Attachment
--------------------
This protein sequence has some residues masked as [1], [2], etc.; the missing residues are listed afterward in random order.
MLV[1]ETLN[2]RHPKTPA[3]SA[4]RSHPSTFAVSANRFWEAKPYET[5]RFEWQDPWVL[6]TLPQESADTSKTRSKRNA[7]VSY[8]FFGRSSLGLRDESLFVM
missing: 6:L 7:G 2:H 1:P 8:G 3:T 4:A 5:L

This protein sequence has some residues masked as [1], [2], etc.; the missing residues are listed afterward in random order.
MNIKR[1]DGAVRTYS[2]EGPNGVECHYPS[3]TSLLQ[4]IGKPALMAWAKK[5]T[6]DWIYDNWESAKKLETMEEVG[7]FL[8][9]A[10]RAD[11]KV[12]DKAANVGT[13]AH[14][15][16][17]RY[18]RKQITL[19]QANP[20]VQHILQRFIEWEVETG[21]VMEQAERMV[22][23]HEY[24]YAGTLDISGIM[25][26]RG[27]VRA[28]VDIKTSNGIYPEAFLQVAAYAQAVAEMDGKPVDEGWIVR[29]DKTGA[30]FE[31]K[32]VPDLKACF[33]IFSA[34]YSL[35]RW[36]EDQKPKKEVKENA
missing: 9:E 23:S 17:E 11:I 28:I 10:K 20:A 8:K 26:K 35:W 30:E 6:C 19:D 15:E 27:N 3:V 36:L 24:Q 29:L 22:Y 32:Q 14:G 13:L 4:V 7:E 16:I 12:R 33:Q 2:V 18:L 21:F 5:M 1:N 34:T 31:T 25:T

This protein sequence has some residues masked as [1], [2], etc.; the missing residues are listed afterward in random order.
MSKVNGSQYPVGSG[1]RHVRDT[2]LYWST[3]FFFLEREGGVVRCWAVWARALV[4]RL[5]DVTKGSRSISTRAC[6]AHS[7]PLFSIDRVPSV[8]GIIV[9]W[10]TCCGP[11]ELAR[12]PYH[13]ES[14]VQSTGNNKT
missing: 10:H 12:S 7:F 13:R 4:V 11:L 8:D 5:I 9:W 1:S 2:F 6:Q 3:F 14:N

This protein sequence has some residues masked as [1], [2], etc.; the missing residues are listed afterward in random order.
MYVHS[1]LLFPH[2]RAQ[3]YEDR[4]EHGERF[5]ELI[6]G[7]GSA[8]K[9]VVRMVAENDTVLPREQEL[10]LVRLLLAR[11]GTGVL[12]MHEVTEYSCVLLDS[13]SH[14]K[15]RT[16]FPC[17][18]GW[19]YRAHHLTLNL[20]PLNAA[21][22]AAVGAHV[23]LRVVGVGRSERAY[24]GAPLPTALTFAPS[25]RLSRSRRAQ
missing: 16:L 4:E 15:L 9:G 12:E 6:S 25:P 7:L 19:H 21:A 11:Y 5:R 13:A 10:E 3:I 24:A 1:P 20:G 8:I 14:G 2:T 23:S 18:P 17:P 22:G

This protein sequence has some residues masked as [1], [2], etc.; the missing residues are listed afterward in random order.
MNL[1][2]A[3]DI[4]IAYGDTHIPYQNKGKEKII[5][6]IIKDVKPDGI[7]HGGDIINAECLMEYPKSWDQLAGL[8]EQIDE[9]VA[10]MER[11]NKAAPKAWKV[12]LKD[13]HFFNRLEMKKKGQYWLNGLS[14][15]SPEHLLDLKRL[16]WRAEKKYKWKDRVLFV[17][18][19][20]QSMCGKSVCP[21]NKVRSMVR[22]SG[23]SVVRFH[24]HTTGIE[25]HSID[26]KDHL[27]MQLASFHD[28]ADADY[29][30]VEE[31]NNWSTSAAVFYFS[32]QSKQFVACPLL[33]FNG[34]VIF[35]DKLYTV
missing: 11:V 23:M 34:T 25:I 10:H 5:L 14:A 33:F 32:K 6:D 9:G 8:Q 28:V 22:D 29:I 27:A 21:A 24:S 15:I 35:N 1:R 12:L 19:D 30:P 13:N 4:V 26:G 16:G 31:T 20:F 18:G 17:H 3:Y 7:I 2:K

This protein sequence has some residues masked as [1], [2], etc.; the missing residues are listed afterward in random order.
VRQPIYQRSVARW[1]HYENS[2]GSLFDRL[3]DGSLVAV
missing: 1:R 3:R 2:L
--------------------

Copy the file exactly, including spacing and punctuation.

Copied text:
This protein sequence has some residues masked as [1], [2], etc.; the missing residues are listed afterward in random order.
MLV[1]ETLN[2]RHPKTPA[3]SA[4]RSHPSTFAVSANRFWEAKPYET[5]RFEWQDPWVL[6]TLPQESADTSKTRSKRNA[7]VSY[8]FFGRSSLGLRDESLFVM
missing: 6:L 7:G 2:H 1:P 8:G 3:T 4:A 5:L

This protein sequence has some residues masked as [1], [2], etc.; the missing residues are listed afterward in random order.
MNIKR[1]DGAVRTYS[2]EGPNGVECHYPS[3]TSLLQ[4]IGKPALMAWAKK[5]T[6]DWIYDNWESAKKLETMEEVG[7]FL[8][9]A[10]RAD[11]KV[12]DKAANVGT[13]AH[14][15][16][17]RY[18]RKQITL[19]QANP[20]VQHILQRFIEWEVETG[21]VMEQAERMV[22][23]HEY[24]YAGTLDISGIM[25][26]RG[27]VRA[28]VDIKTSNGIYPEAFLQVAAYAQAVAEMDGKPVDEGWIVR[29]DKTGA[30]FE[31]K[32]VPDLKACF[33]IFSA[34]YSL[35]RW[36]EDQKPKKEVKENA
missing: 9:E 23:S 17:E 11:I 28:I 10:K 20:A 8:K 26:K 35:W 30:E 6:C 19:D 15:E 27:N 3:V 36:L 24:Q 29:L 22:Y 32:Q 14:G 13:L 4:V 7:E 16:I 12:R 33:Q 2:V 18:L 21:F 5:M 1:N 34:T 31:T 25:T

This protein sequence has some residues masked as [1], [2], etc.; the missing residues are listed afterward in random order.
MSKVNGSQYPVGSG[1]RHVRDT[2]LYWST[3]FFFLEREGGVVRCWAVWARALV[4]RL[5]DVTKGSRSISTRAC[6]AHS[7]PLFSIDRVPSV[8]GIIV[9]W[10]TCCGP[11]ELAR[12]PYH[13]ES[14]VQSTGNNKT
missing: 10:H 12:S 7:F 13:R 4:V 11:L 8:D 5:I 9:W 1:S 2:F 6:Q 3:F 14:N

This protein sequence has some residues masked as [1], [2], etc.; the missing residues are listed afterward in random order.
MYVHS[1]LLFPH[2]RAQ[3]YEDR[4]EHGERF[5]ELI[6]G[7]GSA[8]K[9]VVRMVAENDTVLPREQEL[10]LVRLLLAR[11]GTGVL[12]MHEVTEYSCVLLDS[13]SH[14]K[15]RT[16]FPC[17][18]GW[19]YRAHHLTLNL[20]PLNAA[21][22]AAVGAHV[23]LRVVGVGRSERAY[24]GAPLPTALTFAPS[25]RLSRSRRAQ
missing: 16:L 4:E 15:L 9:G 12:E 6:S 25:P 7:L 19:H 21:A 11:Y 5:R 13:A 10:E 3:I 24:A 1:P 20:G 8:I 14:G 2:T 23:S 18:P 17:P 22:G

This protein sequence has some residues masked as [1], [2], etc.; the missing residues are listed afterward in random order.
MNL[1][2]A[3]DI[4]IAYGDTHIPYQNKGKEKII[5][6]IIKDVKPDGI[7]HGGDIINAECLMEYPKSWDQLAGL[8]EQIDE[9]VA[10]MER[11]NKAAPKAWKV[12]LKD[13]HFFNRLEMKKKGQYWLNGLS[14][15]SPEHLLDLKRL[16]WRAEKKYKWKDRVLFV[17][18][19][20]QSMCGKSVCP[21]NKVRSMVR[22]SG[23]SVVRFH[24]HTTGIE[25]HSID[26]KDHL[27]MQLASFHD[28]ADADY[29][30]VEE[31]NNWSTSAAVFYFS[32]QSKQFVACPLL[33]FNG[34]VIF[35]DKLYTV
missing: 11:V 23:M 34:T 25:I 10:H 5:L 14:A 33:F 32:K 6:D 9:G 8:Q 28:V 22:D 29:I 27:A 21:A 24:S 15:I 35:N 1:R 12:L 19:D 30:P 13:N 4:V 26:G 16:G 31:T 20:F 18:G 17:H 3:Y 7:I 2:K

This protein sequence has some residues masked as [1], [2], etc.; the missing residues are listed afterward in random order.
VRQPIYQRSVARW[1]HYENS[2]GSLFDRL[3]DGSLVAV
missing: 1:R 3:R 2:L